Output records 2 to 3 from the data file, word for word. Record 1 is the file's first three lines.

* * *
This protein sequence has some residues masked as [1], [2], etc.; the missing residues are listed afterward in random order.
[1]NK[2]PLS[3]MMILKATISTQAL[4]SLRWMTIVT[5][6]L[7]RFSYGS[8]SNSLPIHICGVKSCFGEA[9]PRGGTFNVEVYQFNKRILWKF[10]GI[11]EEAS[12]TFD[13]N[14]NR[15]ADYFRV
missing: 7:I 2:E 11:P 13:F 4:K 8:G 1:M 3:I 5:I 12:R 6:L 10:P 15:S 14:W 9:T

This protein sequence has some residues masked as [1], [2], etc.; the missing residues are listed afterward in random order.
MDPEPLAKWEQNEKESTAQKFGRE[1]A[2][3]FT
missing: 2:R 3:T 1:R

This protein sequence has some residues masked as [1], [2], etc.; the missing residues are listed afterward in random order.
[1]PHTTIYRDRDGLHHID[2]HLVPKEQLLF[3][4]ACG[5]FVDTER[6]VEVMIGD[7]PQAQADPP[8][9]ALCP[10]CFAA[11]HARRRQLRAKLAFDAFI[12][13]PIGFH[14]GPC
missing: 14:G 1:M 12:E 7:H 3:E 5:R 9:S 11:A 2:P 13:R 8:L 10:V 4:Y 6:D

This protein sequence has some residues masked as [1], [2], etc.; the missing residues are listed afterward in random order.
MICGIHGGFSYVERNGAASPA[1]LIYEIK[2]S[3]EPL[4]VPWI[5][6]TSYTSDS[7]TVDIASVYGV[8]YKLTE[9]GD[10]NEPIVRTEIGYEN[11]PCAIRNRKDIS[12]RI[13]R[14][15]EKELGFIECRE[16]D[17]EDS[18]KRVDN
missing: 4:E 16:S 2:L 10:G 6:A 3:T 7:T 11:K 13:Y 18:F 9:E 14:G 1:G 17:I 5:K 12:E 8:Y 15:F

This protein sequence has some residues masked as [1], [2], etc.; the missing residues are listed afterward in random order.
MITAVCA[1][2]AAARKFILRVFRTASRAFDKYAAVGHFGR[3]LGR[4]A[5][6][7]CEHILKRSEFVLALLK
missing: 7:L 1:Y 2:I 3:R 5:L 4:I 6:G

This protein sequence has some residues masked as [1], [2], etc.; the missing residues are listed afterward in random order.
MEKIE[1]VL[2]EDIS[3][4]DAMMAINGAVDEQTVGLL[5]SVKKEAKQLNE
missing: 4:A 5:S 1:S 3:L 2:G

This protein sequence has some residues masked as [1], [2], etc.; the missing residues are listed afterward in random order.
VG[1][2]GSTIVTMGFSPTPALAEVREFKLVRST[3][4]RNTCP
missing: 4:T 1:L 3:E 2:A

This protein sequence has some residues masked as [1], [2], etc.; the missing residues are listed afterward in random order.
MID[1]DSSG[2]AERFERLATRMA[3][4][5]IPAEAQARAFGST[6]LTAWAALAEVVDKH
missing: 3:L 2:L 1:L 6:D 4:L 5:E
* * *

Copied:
This protein sequence has some residues masked as [1], [2], etc.; the missing residues are listed afterward in random order.
MDPEPLAKWEQNEKESTAQKFGRE[1]A[2][3]FT
missing: 2:R 3:T 1:R

This protein sequence has some residues masked as [1], [2], etc.; the missing residues are listed afterward in random order.
[1]PHTTIYRDRDGLHHID[2]HLVPKEQLLF[3][4]ACG[5]FVDTER[6]VEVMIGD[7]PQAQADPP[8][9]ALCP[10]CFAA[11]HARRRQLRAKLAFDAFI[12][13]PIGFH[14]GPC
missing: 14:G 1:M 12:E 7:H 3:E 5:R 9:S 11:A 2:P 13:R 8:L 10:V 4:Y 6:D